News: Joint Base Balad officials cut ribbon at Container Repair Yard
Story by Spc. Michael Camacho
JOINT BASE BALAD, Iraq — Military and civilian officials held a ribbon-cutting ceremony to commemorate the grand opening of the new Container Repair Yard March 22 at Joint Base Balad, Iraq.
The ceremony marked a milestone in the growth and development of the Miran Village Company, an Iraqi contractor, said Lt. Col. Chris Mohan, commander of the 80th Ordnance Battalion, 15th Sustainment Brigade, 13th Sustainment Command (Expeditionary).
"It started out with the requirement to repair 150 containers per month and they've grown their business so we've grown their capability," he said. "Now they're repairing 2,000 containers per month."
The CRY outgrew their old area and needed a larger workspace in order to meet a higher demand of repaired trailers, said Mohan, a Carthage, N.C., native. The expansion of the facility and their ability to train and recruit workers helped the CRY meet the demand for repaired trailers, he said.
It took roughly six months to coordinate the CRY relocation and expansion, which was a joint effort between Army, Air Force and the Iraqi people, said Mohan.
"It's all about responsible drawdown," he said. "In order to rapidly ship equipment out, we have to have seaworthy containers."
JBB serves as the major logistics hub in Iraq, and repairing the containers in country, instead of sending them to Kuwait, saves the U.S. military time and money, he said.
The completion of the CRY expansion and relocation served as a tribute to the Miran Village Company's employees' hard work, said 1st Lt. Theresa Fouda, the adjutant with the 80th Ord. Bn. out of Fort Lewis, Wash.
"Since inception, the Container Repair Yard has repaired (more than) 10,000 unserviceable containers to a seaworthy status," she said.
In August 2008, the Iraqi-based Industrial Zone began developing plans for a CRY at JBB, said Fouda, a Seattle native. The CRY offered a significant benefit for both the Iraqi economy and U.S. forces in Iraq, she said.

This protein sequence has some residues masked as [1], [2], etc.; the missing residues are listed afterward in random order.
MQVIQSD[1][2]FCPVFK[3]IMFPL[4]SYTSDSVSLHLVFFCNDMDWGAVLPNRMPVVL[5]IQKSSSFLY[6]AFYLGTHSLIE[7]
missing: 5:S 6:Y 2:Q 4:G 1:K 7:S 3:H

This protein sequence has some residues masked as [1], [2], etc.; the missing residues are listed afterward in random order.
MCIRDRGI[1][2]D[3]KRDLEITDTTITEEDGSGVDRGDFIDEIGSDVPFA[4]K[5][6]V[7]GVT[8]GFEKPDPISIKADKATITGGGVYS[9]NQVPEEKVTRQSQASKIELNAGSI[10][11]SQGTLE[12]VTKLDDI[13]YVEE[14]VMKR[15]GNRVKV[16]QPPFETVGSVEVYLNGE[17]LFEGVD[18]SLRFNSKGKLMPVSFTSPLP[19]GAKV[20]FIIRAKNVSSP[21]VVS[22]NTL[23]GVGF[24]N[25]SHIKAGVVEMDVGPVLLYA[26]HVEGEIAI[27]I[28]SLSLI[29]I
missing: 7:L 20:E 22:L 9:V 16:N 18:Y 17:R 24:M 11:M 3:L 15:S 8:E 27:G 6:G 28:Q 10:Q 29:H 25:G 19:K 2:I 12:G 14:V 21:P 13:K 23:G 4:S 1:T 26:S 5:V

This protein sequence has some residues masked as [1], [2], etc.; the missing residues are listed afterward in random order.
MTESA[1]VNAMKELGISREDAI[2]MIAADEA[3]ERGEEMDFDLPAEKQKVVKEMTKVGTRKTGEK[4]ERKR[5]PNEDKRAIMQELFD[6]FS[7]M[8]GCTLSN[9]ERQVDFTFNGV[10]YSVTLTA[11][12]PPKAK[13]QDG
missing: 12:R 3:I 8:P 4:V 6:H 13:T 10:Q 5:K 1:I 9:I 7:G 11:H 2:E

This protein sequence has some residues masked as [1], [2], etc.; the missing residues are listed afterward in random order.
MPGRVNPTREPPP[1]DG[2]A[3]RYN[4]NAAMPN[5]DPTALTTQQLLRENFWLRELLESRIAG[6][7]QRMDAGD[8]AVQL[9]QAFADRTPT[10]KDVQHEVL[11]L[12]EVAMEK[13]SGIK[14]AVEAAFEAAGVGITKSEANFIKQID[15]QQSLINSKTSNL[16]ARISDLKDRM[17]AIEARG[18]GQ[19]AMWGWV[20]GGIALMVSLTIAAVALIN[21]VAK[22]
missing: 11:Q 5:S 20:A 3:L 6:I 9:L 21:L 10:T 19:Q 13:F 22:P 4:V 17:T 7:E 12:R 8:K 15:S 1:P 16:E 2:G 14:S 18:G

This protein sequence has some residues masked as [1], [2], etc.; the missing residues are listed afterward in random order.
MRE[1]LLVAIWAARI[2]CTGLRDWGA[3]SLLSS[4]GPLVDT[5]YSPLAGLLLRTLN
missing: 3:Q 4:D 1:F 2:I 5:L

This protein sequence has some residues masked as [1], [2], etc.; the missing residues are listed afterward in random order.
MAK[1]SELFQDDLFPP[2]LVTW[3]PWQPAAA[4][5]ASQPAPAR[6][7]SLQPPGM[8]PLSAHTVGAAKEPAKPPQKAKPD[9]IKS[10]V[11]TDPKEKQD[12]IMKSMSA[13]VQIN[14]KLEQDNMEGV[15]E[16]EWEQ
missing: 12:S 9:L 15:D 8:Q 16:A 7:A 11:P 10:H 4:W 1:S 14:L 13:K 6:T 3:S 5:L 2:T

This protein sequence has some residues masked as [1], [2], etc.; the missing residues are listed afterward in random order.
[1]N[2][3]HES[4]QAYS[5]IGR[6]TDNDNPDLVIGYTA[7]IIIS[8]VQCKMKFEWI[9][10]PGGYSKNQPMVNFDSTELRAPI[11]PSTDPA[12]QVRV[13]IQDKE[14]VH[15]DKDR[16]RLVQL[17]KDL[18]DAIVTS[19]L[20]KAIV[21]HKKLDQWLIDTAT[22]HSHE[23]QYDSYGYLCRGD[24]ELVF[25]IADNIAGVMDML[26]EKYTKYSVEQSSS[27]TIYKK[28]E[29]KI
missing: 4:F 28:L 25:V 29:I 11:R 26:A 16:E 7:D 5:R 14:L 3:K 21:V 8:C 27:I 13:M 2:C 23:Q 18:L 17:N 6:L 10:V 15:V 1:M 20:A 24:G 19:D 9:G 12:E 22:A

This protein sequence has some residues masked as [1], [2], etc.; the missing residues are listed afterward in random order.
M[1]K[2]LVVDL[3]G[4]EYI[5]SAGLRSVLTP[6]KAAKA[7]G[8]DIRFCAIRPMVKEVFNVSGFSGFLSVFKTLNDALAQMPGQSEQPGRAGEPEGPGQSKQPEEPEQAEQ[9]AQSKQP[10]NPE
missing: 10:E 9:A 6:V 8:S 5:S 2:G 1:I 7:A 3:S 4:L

The yard's mission is to repair unserviceable containers to a seaworthy status, so they can be used to transport supplies back to the U.S., while providing training and employment opportunities to local nationals.
The Miran Village Company is able to repair containers to both U.S. and Coast Guard standards, said Mohan.
"On August 20, 2008, the Miran Village Company, owned by Hashim Mahdi, was awarded the container-repair contract with an initial annual requirement of repairing 1,440 containers," said Fouda.
The CRY at JBB hired a local labor force trained in accordance with the Iraqi government's minister of labor and social affairs certification standards for welding, carpentry and other skills, said Fouda.
"In April 2009, the former Container Repair Yard area and fence line was expanded to allow for increased container flow," she said. "In May 2009, the 332nd Air Expeditionary Wing approved the former CRY as an Iraqi Free Zone, which allowed Hashim to manage the area with minimal U.S. supervision. This month, the 332nd Expeditionary Security Forces Group approved the new Container Repair Yard site as an Iraqi Free Zone."
Initially, the CRY was capable of repairing 20 containers per month with a work force of 20 local nationals, said Fouda. By August 2009, the operating capability increased to 250 containers repaired per month with a work force of 70 local nationals, she said.
In September 2009, the Regional Contracting Command-Balad, and both the 13th ESC and 332nd EAW commands held meetings to discuss the increased need for containers in preparation for Operation Responsible Drawdown, said Fouda. As a result, the CRY was to be relocated to a larger area to increase work productivity.
"By the end of September, the 332nd Expeditionary Civil Engineering Squadron obtained an area to expand the Container Repair Yard from three acres to 28 acres, and the 37th Engineer Battalion began preparation on the new site," she said.
Mohan said the CRY has played an important part in the 13th ESC's mission and helped give back to the redeveloping Iraqi infrastructure, providing for both the Iraqi people and the U.S. military efforts for the upcoming drawdown.
"The Container repair yard has repaired over 10,000 containers, which has directly contributed to our success during the initial phases of Operation Responsible Drawdown," he said.